# Difference between revisions of "Type signatures"

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You can find out the type of a function is with <syntaxhighlight lang="haskell" inline>:t</syntaxhighlight> | You can find out the type of a function is with <syntaxhighlight lang="haskell" inline>:t</syntaxhighlight> | ||

− | , for example to find | + | , for example to find out the type signature for [[rev]], you could type <syntaxhighlight lang="haskell" inline>:t rev</syntaxhighlight> |

into your editor, and evaluate it. You'll see this in the output window: | into your editor, and evaluate it. You'll see this in the output window: | ||

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</syntaxhighlight> | </syntaxhighlight> | ||

− | That's quite simple, it tells you that it takes a pattern as input, and gives you back a pattern as output. | + | That's quite simple, it tells you that it takes a pattern as input, and gives you back a pattern as output. Let's have a look at the [[fast]] function, via |

<syntaxhighlight lang="haskell" inline>:t fast</syntaxhighlight>: | <syntaxhighlight lang="haskell" inline>:t fast</syntaxhighlight>: | ||

## Revision as of 02:41, 24 November 2018

In Haskell (which Tidal lives in), a type signature tells you what kind of thing a value or function is. They're particularly useful for finding out what a function expects from you, and what it gives back.

You can find out the type of a function is with `:t`

, for example to find out the type signature for rev, you could type `:t rev`

into your editor, and evaluate it. You'll see this in the output window:

```
rev :: Pattern a -> Pattern a
```

That's quite simple, it tells you that it takes a pattern as input, and gives you back a pattern as output. Let's have a look at the fast function, via
`:t fast`

:

```
fast :: Pattern Time -> Pattern a -> Pattern a
```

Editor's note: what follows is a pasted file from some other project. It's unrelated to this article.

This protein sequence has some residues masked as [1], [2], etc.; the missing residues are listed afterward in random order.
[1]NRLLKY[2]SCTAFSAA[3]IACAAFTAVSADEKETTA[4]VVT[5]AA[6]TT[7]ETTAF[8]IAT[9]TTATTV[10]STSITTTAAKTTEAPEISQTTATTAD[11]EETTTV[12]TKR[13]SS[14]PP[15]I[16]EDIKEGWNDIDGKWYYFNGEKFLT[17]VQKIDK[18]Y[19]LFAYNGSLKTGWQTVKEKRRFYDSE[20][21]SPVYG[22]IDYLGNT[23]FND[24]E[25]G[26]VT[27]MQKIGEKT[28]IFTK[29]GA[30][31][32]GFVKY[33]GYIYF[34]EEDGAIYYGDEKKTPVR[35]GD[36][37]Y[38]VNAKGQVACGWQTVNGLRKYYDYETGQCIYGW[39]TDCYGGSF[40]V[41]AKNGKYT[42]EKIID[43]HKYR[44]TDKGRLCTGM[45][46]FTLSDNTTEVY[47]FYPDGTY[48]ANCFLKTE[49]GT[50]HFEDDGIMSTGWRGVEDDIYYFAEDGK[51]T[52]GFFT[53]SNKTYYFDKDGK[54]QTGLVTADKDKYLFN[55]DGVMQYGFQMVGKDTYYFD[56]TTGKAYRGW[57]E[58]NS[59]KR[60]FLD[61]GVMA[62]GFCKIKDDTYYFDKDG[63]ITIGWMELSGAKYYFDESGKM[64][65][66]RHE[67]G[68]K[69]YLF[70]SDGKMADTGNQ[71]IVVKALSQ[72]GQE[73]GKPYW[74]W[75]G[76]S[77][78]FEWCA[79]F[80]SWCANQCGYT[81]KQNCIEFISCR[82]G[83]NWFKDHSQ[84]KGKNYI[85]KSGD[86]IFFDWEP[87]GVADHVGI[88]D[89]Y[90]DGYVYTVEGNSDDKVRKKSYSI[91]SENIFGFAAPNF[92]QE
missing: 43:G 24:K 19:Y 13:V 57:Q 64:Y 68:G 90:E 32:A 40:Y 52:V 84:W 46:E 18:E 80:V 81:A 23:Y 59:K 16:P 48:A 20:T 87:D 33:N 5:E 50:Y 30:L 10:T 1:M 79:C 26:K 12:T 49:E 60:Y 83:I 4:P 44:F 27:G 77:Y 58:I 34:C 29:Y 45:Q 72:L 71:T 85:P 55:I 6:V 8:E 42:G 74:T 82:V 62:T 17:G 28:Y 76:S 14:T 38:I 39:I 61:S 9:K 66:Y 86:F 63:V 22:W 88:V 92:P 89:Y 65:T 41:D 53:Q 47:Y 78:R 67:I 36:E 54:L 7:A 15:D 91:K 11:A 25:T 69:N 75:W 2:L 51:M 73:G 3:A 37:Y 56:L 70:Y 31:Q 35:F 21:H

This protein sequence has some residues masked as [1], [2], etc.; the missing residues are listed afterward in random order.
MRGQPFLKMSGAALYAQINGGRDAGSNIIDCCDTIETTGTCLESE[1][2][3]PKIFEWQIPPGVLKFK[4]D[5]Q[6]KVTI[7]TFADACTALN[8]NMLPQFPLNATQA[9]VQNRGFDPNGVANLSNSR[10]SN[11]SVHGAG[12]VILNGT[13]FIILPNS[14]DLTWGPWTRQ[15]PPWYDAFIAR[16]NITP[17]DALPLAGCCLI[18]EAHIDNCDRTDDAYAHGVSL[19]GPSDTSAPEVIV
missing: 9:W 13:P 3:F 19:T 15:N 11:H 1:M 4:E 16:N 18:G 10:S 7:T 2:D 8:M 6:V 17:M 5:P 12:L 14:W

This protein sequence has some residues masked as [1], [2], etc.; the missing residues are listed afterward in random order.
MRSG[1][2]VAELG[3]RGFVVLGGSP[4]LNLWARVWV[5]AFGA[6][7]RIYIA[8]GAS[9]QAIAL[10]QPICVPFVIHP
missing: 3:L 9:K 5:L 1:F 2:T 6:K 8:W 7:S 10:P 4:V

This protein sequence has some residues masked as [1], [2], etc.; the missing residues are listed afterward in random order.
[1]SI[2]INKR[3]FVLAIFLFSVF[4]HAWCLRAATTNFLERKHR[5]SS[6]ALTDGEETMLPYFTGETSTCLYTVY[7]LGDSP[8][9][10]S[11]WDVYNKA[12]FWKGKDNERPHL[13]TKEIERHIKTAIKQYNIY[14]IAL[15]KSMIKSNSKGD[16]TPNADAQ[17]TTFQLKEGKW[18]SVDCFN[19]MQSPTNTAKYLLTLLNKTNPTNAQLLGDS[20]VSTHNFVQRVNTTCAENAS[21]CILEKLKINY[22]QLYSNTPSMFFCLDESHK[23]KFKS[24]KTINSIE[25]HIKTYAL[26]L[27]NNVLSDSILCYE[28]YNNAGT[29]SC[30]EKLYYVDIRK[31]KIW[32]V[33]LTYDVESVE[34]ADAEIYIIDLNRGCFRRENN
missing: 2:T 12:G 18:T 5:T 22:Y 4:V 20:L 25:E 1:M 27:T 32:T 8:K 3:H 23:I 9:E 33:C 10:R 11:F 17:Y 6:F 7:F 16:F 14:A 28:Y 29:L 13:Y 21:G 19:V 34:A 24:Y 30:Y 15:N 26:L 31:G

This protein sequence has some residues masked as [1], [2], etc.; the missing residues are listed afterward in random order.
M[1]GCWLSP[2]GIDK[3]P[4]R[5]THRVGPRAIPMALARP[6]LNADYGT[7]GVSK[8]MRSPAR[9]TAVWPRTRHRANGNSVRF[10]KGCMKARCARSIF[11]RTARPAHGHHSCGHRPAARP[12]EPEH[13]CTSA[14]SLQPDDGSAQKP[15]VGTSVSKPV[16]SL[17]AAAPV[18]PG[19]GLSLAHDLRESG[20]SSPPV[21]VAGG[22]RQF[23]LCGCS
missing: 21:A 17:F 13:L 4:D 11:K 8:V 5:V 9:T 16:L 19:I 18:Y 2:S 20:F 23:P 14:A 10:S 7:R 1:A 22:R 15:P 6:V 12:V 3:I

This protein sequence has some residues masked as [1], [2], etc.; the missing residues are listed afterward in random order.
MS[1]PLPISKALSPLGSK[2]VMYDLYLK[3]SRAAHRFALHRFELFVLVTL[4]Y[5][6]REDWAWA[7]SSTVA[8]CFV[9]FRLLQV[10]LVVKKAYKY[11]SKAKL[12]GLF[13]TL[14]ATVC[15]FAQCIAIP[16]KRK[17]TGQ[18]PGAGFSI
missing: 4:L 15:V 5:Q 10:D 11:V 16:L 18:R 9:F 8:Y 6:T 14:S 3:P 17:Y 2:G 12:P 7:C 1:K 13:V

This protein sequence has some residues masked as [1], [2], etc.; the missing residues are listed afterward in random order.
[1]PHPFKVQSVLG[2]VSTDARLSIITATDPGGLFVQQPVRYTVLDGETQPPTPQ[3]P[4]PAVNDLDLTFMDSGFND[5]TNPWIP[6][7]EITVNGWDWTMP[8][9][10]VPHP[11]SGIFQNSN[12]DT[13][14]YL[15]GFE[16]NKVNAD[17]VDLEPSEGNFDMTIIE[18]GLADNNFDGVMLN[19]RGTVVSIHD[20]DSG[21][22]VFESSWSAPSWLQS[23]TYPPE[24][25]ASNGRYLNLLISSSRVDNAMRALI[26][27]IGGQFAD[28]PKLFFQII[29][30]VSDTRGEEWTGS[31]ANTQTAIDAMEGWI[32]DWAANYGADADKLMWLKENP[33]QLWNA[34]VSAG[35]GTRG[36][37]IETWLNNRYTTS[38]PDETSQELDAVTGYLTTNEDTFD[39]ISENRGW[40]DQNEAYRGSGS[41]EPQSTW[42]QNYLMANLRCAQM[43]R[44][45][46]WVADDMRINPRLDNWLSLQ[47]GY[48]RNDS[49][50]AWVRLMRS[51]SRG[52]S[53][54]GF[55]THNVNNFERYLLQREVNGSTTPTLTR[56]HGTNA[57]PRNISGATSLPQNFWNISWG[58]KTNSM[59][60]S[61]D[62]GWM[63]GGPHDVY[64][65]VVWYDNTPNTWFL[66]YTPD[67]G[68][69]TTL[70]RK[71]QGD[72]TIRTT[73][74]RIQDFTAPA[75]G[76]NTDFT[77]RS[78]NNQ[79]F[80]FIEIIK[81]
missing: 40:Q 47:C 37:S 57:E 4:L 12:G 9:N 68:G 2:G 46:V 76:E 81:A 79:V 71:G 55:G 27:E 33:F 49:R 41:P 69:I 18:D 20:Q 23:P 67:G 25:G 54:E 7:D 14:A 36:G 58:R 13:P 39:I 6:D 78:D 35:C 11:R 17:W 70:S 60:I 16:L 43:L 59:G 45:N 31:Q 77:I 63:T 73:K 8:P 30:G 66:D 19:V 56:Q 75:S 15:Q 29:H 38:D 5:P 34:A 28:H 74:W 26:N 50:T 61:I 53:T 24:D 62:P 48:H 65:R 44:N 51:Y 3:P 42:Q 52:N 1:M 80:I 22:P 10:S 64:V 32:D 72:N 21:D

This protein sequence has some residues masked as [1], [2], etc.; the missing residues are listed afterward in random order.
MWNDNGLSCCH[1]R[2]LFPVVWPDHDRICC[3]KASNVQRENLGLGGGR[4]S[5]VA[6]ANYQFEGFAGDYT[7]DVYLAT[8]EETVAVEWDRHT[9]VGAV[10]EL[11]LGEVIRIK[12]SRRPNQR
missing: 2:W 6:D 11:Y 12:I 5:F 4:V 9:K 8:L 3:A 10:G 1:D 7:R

That's a bit more complicated, there's three patterns there. The last one is always the output, and the ones preceding it are the inputs. So `fast`

takes a pattern of time, another pattern, and gives you a pattern in return. That makes some sense too, the first parameter says how fast it should go in terms of time, and can be patterned. The second parameter is the pattern that is going to be made faster, but it doesn't say what kind of pattern it is, it just says `Pattern a`

, and the same with the output. It was the same earlier with `rev`

. What's going on?

Well the `a`

in `Pattern a`

is unconstrained - it can be whatever you like. So the `rev`

function can work on any kind of pattern. This is because `rev`

doesn't deal with any particular values, it just manipulates time.

So `a`

is a kind of wildcard here, `Pattern a`

is also the type of the input. This means that if you give it a pattern of integers, you are *guaranteed* to get a pattern of integers back. So you can swap that `a`

for another type but only if you swap all instances of it for the same type.

A more complicated example is every:

```
every :: Pattern Int -> (Pattern a -> Pattern a) -> Pattern a -> Pattern a
```

Now, `every`

takes three parameters, a whole number of cycles, a function to apply to a pattern, and the pattern itself. We can see that the first parameter is a pattern of integers, or whole numbers, fine. The second parameter is stranger - `(Pattern a -> Pattern a)`

. This is how functions that are parameters are shown - wrapped in parenthesis. We can see from this that the second parameter is a function, that takes a pattern as input and gives a pattern as input. If we look back at the type signature of `rev`

, it's pretty clear that we could give that as this second parameter, as the types match.. Indeed it's quite common to do `every 3 rev (s "bd sn")`

, for example.

Hopefully that gives you some insight into how to read type signatures. They're really useful for understanding how to use functions, even without reading documentation.

Feel free to add any questions to the discussion page.